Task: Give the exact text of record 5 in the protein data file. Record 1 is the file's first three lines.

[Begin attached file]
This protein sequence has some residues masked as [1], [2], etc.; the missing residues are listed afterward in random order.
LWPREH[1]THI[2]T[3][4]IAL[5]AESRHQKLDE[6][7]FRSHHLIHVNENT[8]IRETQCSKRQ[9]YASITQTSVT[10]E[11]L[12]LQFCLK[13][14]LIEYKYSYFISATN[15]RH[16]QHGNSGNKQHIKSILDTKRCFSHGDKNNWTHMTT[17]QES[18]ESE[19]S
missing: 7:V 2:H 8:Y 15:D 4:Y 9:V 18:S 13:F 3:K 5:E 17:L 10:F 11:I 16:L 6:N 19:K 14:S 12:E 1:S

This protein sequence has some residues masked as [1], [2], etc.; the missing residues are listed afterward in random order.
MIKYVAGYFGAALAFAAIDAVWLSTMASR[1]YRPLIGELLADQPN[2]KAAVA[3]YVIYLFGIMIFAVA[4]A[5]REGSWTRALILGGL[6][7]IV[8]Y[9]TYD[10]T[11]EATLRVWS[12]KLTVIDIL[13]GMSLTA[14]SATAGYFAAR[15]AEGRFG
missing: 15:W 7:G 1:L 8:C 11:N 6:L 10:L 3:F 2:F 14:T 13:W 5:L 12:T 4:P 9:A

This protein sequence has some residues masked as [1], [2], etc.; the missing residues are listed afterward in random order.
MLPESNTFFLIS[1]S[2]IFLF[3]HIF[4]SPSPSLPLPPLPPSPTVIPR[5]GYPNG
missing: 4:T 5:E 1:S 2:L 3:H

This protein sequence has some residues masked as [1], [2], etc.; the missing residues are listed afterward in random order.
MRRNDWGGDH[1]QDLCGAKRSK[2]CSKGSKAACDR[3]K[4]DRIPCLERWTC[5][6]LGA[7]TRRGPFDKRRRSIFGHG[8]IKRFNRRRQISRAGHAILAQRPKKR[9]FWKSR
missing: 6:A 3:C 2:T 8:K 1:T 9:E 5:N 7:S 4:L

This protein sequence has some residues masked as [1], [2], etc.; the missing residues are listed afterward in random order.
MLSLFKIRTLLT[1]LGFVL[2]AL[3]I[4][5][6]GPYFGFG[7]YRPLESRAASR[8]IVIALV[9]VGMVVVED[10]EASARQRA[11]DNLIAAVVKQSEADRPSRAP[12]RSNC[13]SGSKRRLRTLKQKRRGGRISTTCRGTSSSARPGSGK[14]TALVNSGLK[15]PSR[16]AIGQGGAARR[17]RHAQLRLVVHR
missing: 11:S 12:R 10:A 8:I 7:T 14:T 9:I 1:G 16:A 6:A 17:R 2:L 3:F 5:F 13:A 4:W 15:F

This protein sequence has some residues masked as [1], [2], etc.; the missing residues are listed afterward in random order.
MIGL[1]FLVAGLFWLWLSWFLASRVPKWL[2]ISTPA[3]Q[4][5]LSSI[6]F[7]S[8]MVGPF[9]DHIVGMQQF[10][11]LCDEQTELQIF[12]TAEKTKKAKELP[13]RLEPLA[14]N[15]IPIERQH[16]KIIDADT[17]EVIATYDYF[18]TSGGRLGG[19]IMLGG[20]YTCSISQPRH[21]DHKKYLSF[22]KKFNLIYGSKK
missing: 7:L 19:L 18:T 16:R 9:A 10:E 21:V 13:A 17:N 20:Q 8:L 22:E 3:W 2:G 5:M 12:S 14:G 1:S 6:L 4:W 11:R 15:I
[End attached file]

This protein sequence has some residues masked as [1], [2], etc.; the missing residues are listed afterward in random order.
MLSLFKIRTLLT[1]LGFVL[2]AL[3]I[4][5][6]GPYFGFG[7]YRPLESRAASR[8]IVIALV[9]VGMVVVED[10]EASARQRA[11]DNLIAAVVKQSEADRPSRAP[12]RSNC[13]SGSKRRLRTLKQKRRGGRISTTCRGTSSSARPGSGK[14]TALVNSGLK[15]PSR[16]AIGQGGAARR[17]RHAQLRLVVHR
missing: 11:S 12:R 10:A 8:I 7:T 14:T 9:I 1:G 16:A 6:A 17:R 2:L 3:F 5:F 13:A 4:W 15:F